I spent several years working retail at KB Toys (RIP). As you can imagine, a toy store is quite the place to be working during the holidays. We had discs provided to us each month by the company to play in the store. As we got closer to the holidays, the discs became more heavily loaded with holiday songs. My first holiday season with KB Toys was the first time I’d heard the Hippopotamus song. I didn’t think much of it until I saw the store manager singing the song. He explained that while he wasn’t generally a fan of the holiday music he loved that song. And since that moment, I think I listened to it with a different perspective and IU grew to love it too. I think part of its charm is that it isn’t one of the more well-known songs and as such it isn’t played to death.
To add to my memories of the song…my most recent trip to Disneyland (for the Avengers Half Marathon) saw the park all decked out for the season. I had been talking to my aunt about the hippopotamus song (and even sang some of it to her) because she’d never heard it before. And of course, while waiting in line for the Jingle Cruise (the Jungle Cruise has finally gotten in the spirit too), what song did we hear? “I Want a Hippopotamus for Christmas…”
Christmas Eve/Sarajevo 12/24
You probably know of the Trans-Siberian Orchestra even if you don’t think you do and it is most likely due to this song. Though I’m a huge fan of all their music and will admit to crying when I hear many of their holiday songs, this one hold extra special meaning. The song was released in 1996 on the first album of the Christmas trilogy, Christmas Eve and Other Stories. And this album was the heart of their Christmas tour until recently. I highly recommend seeing Trans-Siberian Orchestra live if you have yet to do so. They always put on quite the spectacle. (I’ve actually seen both the east and west coast troupes, but my heart will always be with Al Pitrelli and the West Coast troupe, probably because that’s who I saw first…)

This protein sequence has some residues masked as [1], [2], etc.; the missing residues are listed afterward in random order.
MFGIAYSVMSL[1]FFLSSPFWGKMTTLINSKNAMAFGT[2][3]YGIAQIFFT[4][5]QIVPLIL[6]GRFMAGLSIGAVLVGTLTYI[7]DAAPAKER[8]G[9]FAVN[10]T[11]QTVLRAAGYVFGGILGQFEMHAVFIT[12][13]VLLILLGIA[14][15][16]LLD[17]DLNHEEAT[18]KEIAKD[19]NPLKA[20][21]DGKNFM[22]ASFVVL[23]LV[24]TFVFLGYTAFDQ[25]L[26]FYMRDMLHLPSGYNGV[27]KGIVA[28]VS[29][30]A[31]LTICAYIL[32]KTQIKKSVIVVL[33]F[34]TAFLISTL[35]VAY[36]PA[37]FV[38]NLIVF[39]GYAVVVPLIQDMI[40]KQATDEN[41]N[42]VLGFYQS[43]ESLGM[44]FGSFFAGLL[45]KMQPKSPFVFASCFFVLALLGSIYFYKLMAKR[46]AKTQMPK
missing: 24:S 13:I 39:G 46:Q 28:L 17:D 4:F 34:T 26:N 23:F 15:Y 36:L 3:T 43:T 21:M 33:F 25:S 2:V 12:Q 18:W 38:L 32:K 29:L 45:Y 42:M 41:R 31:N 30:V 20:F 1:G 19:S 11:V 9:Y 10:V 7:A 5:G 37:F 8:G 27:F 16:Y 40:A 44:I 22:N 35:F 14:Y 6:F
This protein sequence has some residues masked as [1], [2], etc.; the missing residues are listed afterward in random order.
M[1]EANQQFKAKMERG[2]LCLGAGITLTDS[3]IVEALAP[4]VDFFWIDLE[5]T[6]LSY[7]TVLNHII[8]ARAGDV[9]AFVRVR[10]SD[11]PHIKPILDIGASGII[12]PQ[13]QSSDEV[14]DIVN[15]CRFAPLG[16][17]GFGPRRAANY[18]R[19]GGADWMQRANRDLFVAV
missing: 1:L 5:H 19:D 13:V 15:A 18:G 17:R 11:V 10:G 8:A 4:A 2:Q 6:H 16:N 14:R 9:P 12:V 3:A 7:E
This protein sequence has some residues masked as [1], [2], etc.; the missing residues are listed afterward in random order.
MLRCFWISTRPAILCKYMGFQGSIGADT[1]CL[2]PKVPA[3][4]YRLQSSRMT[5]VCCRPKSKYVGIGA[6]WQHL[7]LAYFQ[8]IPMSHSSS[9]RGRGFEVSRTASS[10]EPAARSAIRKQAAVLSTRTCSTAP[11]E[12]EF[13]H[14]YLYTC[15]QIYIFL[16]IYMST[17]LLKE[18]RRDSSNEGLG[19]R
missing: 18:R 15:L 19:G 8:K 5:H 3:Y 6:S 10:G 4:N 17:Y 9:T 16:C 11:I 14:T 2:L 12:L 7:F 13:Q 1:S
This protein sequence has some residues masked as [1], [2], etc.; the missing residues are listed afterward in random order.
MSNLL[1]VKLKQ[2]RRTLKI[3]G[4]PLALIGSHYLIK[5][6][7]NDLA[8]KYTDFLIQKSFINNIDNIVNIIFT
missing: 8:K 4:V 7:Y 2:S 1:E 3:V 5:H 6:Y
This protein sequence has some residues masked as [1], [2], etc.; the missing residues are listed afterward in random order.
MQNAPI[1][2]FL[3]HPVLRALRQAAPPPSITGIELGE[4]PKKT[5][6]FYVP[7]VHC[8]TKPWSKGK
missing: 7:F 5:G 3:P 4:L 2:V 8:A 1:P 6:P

It was 2001 and well before the events of September 11 I had purchased tickets for my mother and me to see the Trans-Siberian Orchestra live for the very first time. They were playing at Memorial Auditorium and it was an amazing show. This particular song was what introduced us to the music of this wonderful group. But played in the context of the story when the world was still hurting was extremely emotional. It was a moment I’ve never forget. This also started a new tradition in which I tried to attend yearly with my family (which hasn’t always worked but is amazing when it does).
Merry Christmas, Happy Holidays
“Merry Christmas, Happy Holidays” is the first and only single from ‘N Sync’s second studio album, Home for Christmas. Don’t judge me. It’s actually a great holiday album.
I actually don’t have a distinct memory associated with this song yet. I just know it never fails to make me smile and get me in the holiday spirit. Clearly, there’s still time to make more memories.
- Yellin’ at the Christmas Tree by Billy Idol
- The Chipmunk Song (Christmas Don’t Be Late) by The Chipmunks
- Feliz Navidad by Jose Feliciano
Music is powerful and helps us remember moments in time. I hope you find your favorites and stop to reminisce about holiday moments and memories you’ve shared with people in your lives. That’s my list Favorite Holiday Songs To Spread Cheer for Fandom Friday. Forgive me while I go reminisce and listen to some holiday cheer. You can check out more interesting favorite holiday songs from these women:
If reading about my favorite holiday songs (and related memories) hasn’t got you in the spirit, you can head over to twitter and search #Fandom5 to find even more favorite holiday music. What’s your favorite holiday song?